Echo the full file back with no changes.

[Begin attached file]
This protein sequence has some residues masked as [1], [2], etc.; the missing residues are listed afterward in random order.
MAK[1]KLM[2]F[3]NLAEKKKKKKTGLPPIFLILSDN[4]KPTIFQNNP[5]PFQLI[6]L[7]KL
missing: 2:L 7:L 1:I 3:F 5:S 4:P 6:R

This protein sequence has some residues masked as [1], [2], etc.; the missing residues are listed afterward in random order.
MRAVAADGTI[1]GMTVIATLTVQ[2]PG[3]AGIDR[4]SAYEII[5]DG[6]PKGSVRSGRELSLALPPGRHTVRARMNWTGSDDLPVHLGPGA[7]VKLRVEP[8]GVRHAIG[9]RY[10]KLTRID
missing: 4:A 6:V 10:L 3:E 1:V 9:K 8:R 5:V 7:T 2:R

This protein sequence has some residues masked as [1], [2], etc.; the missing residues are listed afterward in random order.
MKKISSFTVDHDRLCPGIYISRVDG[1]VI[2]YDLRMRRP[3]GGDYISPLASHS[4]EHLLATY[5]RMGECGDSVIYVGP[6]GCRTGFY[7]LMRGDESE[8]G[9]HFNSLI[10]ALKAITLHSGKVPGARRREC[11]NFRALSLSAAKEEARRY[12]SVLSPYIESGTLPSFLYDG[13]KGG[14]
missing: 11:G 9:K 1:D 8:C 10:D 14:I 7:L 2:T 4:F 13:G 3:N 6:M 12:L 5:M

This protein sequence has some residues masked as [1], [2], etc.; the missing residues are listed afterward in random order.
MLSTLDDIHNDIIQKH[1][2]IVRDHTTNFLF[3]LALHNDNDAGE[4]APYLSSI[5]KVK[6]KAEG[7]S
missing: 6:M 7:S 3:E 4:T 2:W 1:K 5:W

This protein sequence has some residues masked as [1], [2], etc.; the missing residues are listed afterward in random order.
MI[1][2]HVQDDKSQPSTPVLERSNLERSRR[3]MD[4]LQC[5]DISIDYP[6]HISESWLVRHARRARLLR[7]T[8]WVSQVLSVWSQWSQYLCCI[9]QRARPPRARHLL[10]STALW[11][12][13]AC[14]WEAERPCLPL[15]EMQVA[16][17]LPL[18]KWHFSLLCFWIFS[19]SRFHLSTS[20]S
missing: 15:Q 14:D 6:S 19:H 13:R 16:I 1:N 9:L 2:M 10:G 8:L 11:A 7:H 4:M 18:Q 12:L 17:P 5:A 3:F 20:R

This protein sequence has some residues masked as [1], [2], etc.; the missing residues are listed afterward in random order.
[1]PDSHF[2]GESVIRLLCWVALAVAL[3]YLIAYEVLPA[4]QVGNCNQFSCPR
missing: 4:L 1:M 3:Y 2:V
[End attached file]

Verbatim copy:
This protein sequence has some residues masked as [1], [2], etc.; the missing residues are listed afterward in random order.
MAK[1]KLM[2]F[3]NLAEKKKKKKTGLPPIFLILSDN[4]KPTIFQNNP[5]PFQLI[6]L[7]KL
missing: 2:L 7:L 1:I 3:F 5:S 4:P 6:R

This protein sequence has some residues masked as [1], [2], etc.; the missing residues are listed afterward in random order.
MRAVAADGTI[1]GMTVIATLTVQ[2]PG[3]AGIDR[4]SAYEII[5]DG[6]PKGSVRSGRELSLALPPGRHTVRARMNWTGSDDLPVHLGPGA[7]VKLRVEP[8]GVRHAIG[9]RY[10]KLTRID
missing: 4:A 6:V 10:L 3:E 1:V 9:K 8:R 5:V 7:T 2:R

This protein sequence has some residues masked as [1], [2], etc.; the missing residues are listed afterward in random order.
MKKISSFTVDHDRLCPGIYISRVDG[1]VI[2]YDLRMRRP[3]GGDYISPLASHS[4]EHLLATY[5]RMGECGDSVIYVGP[6]GCRTGFY[7]LMRGDESE[8]G[9]HFNSLI[10]ALKAITLHSGKVPGARRREC[11]NFRALSLSAAKEEARRY[12]SVLSPYIESGTLPSFLYDG[13]KGG[14]
missing: 11:G 9:K 1:D 8:C 10:D 14:I 7:L 2:T 4:F 13:G 3:N 6:M 12:L 5:M

This protein sequence has some residues masked as [1], [2], etc.; the missing residues are listed afterward in random order.
MLSTLDDIHNDIIQKH[1][2]IVRDHTTNFLF[3]LALHNDNDAGE[4]APYLSSI[5]KVK[6]KAEG[7]S
missing: 6:M 7:S 3:E 4:T 2:W 1:K 5:W

This protein sequence has some residues masked as [1], [2], etc.; the missing residues are listed afterward in random order.
MI[1][2]HVQDDKSQPSTPVLERSNLERSRR[3]MD[4]LQC[5]DISIDYP[6]HISESWLVRHARRARLLR[7]T[8]WVSQVLSVWSQWSQYLCCI[9]QRARPPRARHLL[10]STALW[11][12][13]AC[14]WEAERPCLPL[15]EMQVA[16][17]LPL[18]KWHFSLLCFWIFS[19]SRFHLSTS[20]S
missing: 15:Q 14:D 6:S 19:H 13:R 16:I 1:N 9:L 2:M 10:G 8:L 11:A 7:H 4:M 18:Q 12:L 17:P 5:A 3:F 20:R

This protein sequence has some residues masked as [1], [2], etc.; the missing residues are listed afterward in random order.
[1]PDSHF[2]GESVIRLLCWVALAVAL[3]YLIAYEVLPA[4]QVGNCNQFSCPR
missing: 4:L 1:M 3:Y 2:V